Three days ago, Kameron Hurley wrote an amazing piece on the erasure of women’s stories in particular, but especially their contribution to combat, in the course of which she linked to something I wrote last year about default narrative settings. The response to her article – and, by way of the domino effect, to mine – has been overwhelmingly positive, which is both encouraging and wonderful. This being the internet, however, there’s also been some reactive dissent, some of it outrageously trollish (as per one Redditor’s complaint that “not every book has to appeal to females and you have the entire romance genre if you want to read from a females point of view,” which, AUGH), but also a special type of defensive hostility that manages to completely miss the point – in this case, for instance, by asserting that, as the majority of soldiers are still male, it’s a fantasy to pretend that the female ones matter. And as this is an argument whose variants I’ve encountered a lot – not only in response to my PSA post, but generally elsewhere – it’s one I’d like to properly address.

So: Yes. The majority of soldiers in history have been male – that fact is not in contention. Nor am I arguing that women in history never experienced sexism, or that discrimination on the basis of race, class or sexual orientation never kept anyone down. What I am saying, though, is twofold: firstly, that our popular notions of how historical prejudice worked are not always accurate (or are, at the very least, prone to oversimplification), and that this is worth examining, especially in instances where most of what we think we know about history comes from fictional extrapolations of it which are themselves inspired by earlier fiction; and secondly, that acknowledging the reality of historical prejudice is neither the same thing as saying that nobody ever overcame it, nor as believing that such prejudice is inherent to every possible permutation of sentient society. By which I mean: whatever you believe about history, unless you think that human beings are predestined to perpetrate specific injustices regardless of the setting in which they find themselves (which is incredibly depressing, and also intellectually suspect, when you consider the extent to which culture is shaped by context), then admitting the existence of historical prejudices doesn’t obligate you to incorporate them in your fictional worlds.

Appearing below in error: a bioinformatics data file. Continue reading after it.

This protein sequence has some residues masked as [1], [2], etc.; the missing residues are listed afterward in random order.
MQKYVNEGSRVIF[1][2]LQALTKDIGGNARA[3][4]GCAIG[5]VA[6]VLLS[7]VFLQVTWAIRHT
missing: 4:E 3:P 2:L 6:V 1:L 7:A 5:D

But, says my hypothetical interlocutor, what about realism? Aren’t all these examples you’re giving me about lady soldiers and crossdressing spies ultimately just outliers and exceptions to the norm? 

To which I say: if your definition of realism hinges on idea that foregrounding a perceived minority is inherently unrealistic, then firstly, I’m going to question whether you’ve ever actually read a fantasy novel, and secondly, fuck you.